> I must admit I'm kind of newbie in image editing... I was trying to
> resize a photo to 5x7 cm, using the scale image dialog, using
> centimeters... however the resulting image is smaller, and also the
> grid, when set to cm, (using 100% zoom) uses something that's smaller
> than a centimeter... what am I doing wrong?
Here is a colleague speaking (DISI, Genova), so I feel obliged to reply,
even if only to review things that have already been said - although
spread across several replies.
You have two different issues here, either of which is not really
as much an issue, but rather a point to be clarified.
They are (A) output size and (B) image resolution.
Output size (such as viewing on screen or printing) depends on the number
of pixels. Usually setting 100% on screen you have one-to-one
correspondence between image pixels and LCD pixels. So the displayed image
depends on the pixel pitch (= size) of your screen, or the pixel pitch
of your printer, when printing.
To calibrate the screen size, I place an A4 sheet on a Word (really
an Openoffice Writer) blank document, and play with the zoom factor
until the short side of the blank doc is reasonably identical in size
to the real sheet, which is 21cm. Then I use that zoom factor across
all programs where I need it.
And that's one story.
A somewhat different story is when you resize an image. Or rather - when
software does that for you.
Resizing an image means resampling it for output, so that it has fewer
or (by interpolation) more pixels.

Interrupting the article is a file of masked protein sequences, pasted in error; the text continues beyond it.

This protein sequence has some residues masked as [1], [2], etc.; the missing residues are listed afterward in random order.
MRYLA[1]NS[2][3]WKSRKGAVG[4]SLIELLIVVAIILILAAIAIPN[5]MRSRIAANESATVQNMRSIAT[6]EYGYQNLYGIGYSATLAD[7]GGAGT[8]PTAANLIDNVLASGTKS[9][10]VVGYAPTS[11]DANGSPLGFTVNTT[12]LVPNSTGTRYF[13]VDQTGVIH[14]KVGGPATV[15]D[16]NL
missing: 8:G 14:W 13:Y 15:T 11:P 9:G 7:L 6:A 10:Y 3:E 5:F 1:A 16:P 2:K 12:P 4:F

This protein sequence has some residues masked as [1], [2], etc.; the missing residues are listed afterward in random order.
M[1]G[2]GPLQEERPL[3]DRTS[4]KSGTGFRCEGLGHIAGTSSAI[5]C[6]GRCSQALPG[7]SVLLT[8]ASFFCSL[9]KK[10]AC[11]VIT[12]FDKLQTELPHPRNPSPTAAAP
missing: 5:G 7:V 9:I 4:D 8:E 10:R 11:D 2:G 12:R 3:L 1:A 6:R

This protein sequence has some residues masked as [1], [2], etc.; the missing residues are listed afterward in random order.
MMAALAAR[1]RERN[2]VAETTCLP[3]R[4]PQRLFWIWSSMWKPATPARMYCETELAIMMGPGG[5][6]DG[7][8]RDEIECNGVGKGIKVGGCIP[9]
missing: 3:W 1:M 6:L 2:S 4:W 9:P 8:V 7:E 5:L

Resizing on the screen is explicit: you set the zoom level, the software
does the math. Resizing for print, instead, is at least in part implicit.
There is an image property which is called resolution (may be different
in vertical and horizontal). Resolution is expressed as pixels per unit
length (e.g., pixels per inch -ppi- or pixels per cm). This is used
to decide the final printing size of your image.
Width = Horz.Resolution x NumpixelsX
Height = Vert.Resolution x NumpixelsY
When printing, the image will then be RESAMPLED (this may not be clear
a-priori) to fit this size with the output device resolution.
Of course you can usually change that by setting an output zoom level,
or even by directly setting the desired size (both available in Gimp).
This setting is much more important than what you see on-screen.
To sum up, when working for the web, resolution is useless, because
you don't think in terms of physical size. Instead, when printing,
it is important to set the image resolution, which is NOT the number
of pixels as commonly (mis)interpreted, but the conversion factor
used to translate pixel counts into physical sizes.
In Gimp, resolution is set either when creating an image (under
"Advanced", not visible initially, defaults to 72 ppi) or afterward
by navigating to "Image -> Print size...".
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